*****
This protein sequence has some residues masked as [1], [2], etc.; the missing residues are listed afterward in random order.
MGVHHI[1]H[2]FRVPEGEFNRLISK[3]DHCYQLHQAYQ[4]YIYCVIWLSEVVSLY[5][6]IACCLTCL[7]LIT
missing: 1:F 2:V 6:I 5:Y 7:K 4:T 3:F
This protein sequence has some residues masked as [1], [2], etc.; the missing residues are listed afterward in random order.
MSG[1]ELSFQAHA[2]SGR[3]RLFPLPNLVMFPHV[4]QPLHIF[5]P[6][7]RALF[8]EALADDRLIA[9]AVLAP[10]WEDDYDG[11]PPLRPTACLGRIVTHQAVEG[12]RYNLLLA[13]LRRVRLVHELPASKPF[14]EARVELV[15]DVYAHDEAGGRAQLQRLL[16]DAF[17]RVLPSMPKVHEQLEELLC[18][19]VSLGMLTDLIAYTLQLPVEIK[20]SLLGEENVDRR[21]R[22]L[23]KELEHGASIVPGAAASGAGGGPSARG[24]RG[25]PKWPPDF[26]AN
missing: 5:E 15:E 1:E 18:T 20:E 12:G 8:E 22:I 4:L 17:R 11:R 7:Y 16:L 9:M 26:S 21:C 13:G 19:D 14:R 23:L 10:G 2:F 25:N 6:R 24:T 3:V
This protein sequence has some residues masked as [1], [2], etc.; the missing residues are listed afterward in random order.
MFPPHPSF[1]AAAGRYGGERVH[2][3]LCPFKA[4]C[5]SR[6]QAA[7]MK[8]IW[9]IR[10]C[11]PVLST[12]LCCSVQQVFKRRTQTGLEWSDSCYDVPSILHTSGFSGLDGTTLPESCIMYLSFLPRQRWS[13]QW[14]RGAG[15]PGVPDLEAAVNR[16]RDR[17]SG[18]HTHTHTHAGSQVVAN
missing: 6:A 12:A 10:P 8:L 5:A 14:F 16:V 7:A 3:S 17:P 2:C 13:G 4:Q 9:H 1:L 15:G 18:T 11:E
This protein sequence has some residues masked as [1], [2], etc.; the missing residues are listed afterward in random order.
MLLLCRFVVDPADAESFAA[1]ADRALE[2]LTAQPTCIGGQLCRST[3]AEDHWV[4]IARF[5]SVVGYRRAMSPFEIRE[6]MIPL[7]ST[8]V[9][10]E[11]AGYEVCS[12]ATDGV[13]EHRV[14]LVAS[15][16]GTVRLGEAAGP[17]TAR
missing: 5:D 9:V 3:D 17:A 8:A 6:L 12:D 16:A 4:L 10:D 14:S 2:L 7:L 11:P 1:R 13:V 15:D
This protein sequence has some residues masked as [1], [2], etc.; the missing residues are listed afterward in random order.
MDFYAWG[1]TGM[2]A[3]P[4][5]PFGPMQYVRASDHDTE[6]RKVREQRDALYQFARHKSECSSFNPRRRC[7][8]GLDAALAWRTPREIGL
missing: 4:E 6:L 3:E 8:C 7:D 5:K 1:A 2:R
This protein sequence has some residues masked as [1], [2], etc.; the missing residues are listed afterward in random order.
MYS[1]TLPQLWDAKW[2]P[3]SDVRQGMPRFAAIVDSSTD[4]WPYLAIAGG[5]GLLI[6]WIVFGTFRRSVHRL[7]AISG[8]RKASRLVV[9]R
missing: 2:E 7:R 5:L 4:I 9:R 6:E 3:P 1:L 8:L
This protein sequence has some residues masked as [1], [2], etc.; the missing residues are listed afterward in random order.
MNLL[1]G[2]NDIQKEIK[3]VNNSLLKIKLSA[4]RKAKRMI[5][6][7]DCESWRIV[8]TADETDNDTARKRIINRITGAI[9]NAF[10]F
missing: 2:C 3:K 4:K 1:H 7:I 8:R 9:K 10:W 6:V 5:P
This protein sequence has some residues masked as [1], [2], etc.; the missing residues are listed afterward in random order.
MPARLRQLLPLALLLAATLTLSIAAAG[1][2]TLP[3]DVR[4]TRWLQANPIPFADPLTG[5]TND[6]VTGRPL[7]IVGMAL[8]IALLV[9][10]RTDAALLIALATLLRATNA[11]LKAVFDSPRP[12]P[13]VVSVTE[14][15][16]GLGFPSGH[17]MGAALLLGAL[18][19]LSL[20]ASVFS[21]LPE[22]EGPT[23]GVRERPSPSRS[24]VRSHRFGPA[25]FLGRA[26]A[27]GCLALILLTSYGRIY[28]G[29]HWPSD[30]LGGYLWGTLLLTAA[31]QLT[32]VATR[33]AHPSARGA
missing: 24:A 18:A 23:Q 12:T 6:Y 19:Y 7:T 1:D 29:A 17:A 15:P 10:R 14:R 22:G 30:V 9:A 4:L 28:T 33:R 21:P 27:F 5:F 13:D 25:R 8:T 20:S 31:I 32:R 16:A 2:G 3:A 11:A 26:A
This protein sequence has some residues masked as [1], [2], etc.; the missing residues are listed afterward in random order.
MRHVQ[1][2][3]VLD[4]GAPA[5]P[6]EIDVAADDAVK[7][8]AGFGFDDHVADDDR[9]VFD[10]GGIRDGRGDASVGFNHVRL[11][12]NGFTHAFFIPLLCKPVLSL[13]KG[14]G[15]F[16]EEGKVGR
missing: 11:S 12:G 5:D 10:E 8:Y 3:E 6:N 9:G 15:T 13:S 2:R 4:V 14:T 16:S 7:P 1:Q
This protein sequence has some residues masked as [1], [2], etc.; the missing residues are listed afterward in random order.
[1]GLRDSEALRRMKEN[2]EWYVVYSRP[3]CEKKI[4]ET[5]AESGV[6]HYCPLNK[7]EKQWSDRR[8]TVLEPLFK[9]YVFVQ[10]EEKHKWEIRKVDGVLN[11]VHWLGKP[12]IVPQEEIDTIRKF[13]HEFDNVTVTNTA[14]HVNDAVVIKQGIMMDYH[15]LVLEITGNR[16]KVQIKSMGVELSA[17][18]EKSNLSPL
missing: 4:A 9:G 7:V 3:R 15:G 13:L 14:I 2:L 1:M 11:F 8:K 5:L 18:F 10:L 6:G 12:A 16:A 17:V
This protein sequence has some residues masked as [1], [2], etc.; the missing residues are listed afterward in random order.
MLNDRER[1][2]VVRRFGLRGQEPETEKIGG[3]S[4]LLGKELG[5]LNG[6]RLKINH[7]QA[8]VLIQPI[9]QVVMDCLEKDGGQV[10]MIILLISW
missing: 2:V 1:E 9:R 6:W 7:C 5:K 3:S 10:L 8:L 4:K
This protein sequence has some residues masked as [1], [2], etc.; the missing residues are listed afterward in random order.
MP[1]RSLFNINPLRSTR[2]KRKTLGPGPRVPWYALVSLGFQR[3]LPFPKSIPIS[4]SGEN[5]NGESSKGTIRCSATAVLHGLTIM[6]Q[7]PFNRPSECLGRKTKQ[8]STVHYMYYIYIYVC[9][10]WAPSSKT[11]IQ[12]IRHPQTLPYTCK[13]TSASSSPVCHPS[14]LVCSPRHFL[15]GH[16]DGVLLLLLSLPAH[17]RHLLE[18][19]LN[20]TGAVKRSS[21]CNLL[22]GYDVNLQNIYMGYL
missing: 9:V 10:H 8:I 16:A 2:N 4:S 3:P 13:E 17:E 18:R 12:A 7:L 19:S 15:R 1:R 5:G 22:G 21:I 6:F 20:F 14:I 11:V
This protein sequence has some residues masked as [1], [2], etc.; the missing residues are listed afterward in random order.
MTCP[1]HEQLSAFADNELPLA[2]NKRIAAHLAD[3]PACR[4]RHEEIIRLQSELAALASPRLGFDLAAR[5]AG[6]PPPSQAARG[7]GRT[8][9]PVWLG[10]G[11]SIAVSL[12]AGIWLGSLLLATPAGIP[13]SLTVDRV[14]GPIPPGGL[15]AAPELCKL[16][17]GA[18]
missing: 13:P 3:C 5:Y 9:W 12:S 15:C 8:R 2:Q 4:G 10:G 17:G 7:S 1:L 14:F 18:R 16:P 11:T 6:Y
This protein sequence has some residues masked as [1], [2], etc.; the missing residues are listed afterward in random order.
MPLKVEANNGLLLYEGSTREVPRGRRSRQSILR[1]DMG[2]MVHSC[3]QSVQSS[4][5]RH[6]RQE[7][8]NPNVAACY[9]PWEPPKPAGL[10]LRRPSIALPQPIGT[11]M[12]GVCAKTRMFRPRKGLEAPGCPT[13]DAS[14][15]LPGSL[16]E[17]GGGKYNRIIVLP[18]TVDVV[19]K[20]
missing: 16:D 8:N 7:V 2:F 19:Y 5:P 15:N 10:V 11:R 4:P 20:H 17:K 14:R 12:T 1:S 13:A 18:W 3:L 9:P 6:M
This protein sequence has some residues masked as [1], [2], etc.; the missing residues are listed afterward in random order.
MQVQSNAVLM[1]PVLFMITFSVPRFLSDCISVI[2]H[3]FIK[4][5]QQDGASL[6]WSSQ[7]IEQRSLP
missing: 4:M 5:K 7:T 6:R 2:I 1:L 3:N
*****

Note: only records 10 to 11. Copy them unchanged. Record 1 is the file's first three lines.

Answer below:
This protein sequence has some residues masked as [1], [2], etc.; the missing residues are listed afterward in random order.
[1]GLRDSEALRRMKEN[2]EWYVVYSRP[3]CEKKI[4]ET[5]AESGV[6]HYCPLNK[7]EKQWSDRR[8]TVLEPLFK[9]YVFVQ[10]EEKHKWEIRKVDGVLN[11]VHWLGKP[12]IVPQEEIDTIRKF[13]HEFDNVTVTNTA[14]HVNDAVVIKQGIMMDYH[15]LVLEITGNR[16]KVQIKSMGVELSA[17][18]EKSNLSPL
missing: 4:A 9:G 7:V 3:R 15:G 13:L 14:I 2:L 1:M 11:F 8:K 5:L 18:F 10:L 6:G 12:A 16:A 17:V
This protein sequence has some residues masked as [1], [2], etc.; the missing residues are listed afterward in random order.
MLNDRER[1][2]VVRRFGLRGQEPETEKIGG[3]S[4]LLGKELG[5]LNG[6]RLKINH[7]QA[8]VLIQPI[9]QVVMDCLEKDGGQV[10]MIILLISW
missing: 2:V 1:E 9:R 6:W 7:C 5:K 3:S 10:L 8:L 4:K